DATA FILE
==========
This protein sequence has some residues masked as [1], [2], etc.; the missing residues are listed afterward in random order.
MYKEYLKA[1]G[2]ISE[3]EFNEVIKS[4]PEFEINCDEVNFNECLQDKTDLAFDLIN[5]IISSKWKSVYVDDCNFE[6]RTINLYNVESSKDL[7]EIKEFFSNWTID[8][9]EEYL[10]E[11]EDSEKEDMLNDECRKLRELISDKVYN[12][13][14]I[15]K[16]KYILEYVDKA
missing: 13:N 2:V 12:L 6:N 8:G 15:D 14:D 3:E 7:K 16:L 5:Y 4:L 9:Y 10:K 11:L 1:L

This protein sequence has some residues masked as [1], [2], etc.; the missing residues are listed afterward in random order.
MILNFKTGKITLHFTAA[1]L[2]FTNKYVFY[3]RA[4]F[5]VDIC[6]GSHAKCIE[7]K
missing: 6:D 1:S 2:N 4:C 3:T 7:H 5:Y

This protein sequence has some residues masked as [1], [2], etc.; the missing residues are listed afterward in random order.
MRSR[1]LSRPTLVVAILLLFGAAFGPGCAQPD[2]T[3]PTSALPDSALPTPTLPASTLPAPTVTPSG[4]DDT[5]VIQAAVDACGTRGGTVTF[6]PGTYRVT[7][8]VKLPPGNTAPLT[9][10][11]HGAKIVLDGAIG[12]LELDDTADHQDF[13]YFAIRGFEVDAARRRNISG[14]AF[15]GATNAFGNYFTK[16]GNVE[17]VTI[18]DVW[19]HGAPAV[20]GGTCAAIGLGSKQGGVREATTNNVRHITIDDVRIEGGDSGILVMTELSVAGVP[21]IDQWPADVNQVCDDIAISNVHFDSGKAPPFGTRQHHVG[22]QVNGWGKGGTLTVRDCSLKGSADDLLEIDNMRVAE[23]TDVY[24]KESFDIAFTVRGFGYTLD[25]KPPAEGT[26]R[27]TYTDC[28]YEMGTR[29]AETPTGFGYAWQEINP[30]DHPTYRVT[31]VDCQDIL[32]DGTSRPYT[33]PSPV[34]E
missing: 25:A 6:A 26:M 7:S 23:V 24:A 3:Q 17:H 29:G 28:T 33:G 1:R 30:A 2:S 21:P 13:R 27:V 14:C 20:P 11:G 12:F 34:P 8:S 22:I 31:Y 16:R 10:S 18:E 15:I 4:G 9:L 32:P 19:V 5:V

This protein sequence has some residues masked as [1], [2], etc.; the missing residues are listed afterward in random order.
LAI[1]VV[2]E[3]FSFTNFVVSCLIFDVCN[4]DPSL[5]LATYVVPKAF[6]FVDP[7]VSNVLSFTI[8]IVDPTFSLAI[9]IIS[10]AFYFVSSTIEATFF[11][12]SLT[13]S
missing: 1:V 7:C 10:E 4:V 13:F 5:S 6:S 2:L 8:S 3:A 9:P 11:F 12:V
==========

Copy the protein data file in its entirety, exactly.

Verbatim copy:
This protein sequence has some residues masked as [1], [2], etc.; the missing residues are listed afterward in random order.
MYKEYLKA[1]G[2]ISE[3]EFNEVIKS[4]PEFEINCDEVNFNECLQDKTDLAFDLIN[5]IISSKWKSVYVDDCNFE[6]RTINLYNVESSKDL[7]EIKEFFSNWTID[8][9]EEYL[10]E[11]EDSEKEDMLNDECRKLRELISDKVYN[12][13][14]I[15]K[16]KYILEYVDKA
missing: 13:N 2:V 12:L 6:N 8:G 15:D 14:D 3:E 7:K 16:L 5:Y 4:L 9:Y 10:K 11:L 1:L

This protein sequence has some residues masked as [1], [2], etc.; the missing residues are listed afterward in random order.
MILNFKTGKITLHFTAA[1]L[2]FTNKYVFY[3]RA[4]F[5]VDIC[6]GSHAKCIE[7]K
missing: 6:D 1:S 2:N 4:C 3:T 7:H 5:Y

This protein sequence has some residues masked as [1], [2], etc.; the missing residues are listed afterward in random order.
MRSR[1]LSRPTLVVAILLLFGAAFGPGCAQPD[2]T[3]PTSALPDSALPTPTLPASTLPAPTVTPSG[4]DDT[5]VIQAAVDACGTRGGTVTF[6]PGTYRVT[7][8]VKLPPGNTAPLT[9][10][11]HGAKIVLDGAIG[12]LELDDTADHQDF[13]YFAIRGFEVDAARRRNISG[14]AF[15]GATNAFGNYFTK[16]GNVE[17]VTI[18]DVW[19]HGAPAV[20]GGTCAAIGLGSKQGGVREATTNNVRHITIDDVRIEGGDSGILVMTELSVAGVP[21]IDQWPADVNQVCDDIAISNVHFDSGKAPPFGTRQHHVG[22]QVNGWGKGGTLTVRDCSLKGSADDLLEIDNMRVAE[23]TDVY[24]KESFDIAFTVRGFGYTLD[25]KPPAEGT[26]R[27]TYTDC[28]YEMGTR[29]AETPTGFGYAWQEINP[30]DHPTYRVT[31]VDCQDIL[32]DGTSRPYT[33]PSPV[34]E
missing: 25:A 6:A 26:M 7:S 23:V 24:A 3:Q 17:H 29:G 28:T 33:G 1:R 30:A 2:S 21:P 13:R 27:V 14:C 20:P 11:G 12:F 34:P 8:S 22:I 31:Y 16:R 10:S 18:E 15:I 4:G 9:L 32:P 19:V 5:V

This protein sequence has some residues masked as [1], [2], etc.; the missing residues are listed afterward in random order.
LAI[1]VV[2]E[3]FSFTNFVVSCLIFDVCN[4]DPSL[5]LATYVVPKAF[6]FVDP[7]VSNVLSFTI[8]IVDPTFSLAI[9]IIS[10]AFYFVSSTIEATFF[11][12]SLT[13]S
missing: 1:V 7:C 10:E 4:V 13:F 5:S 6:S 2:L 8:S 3:A 9:P 11:F 12:V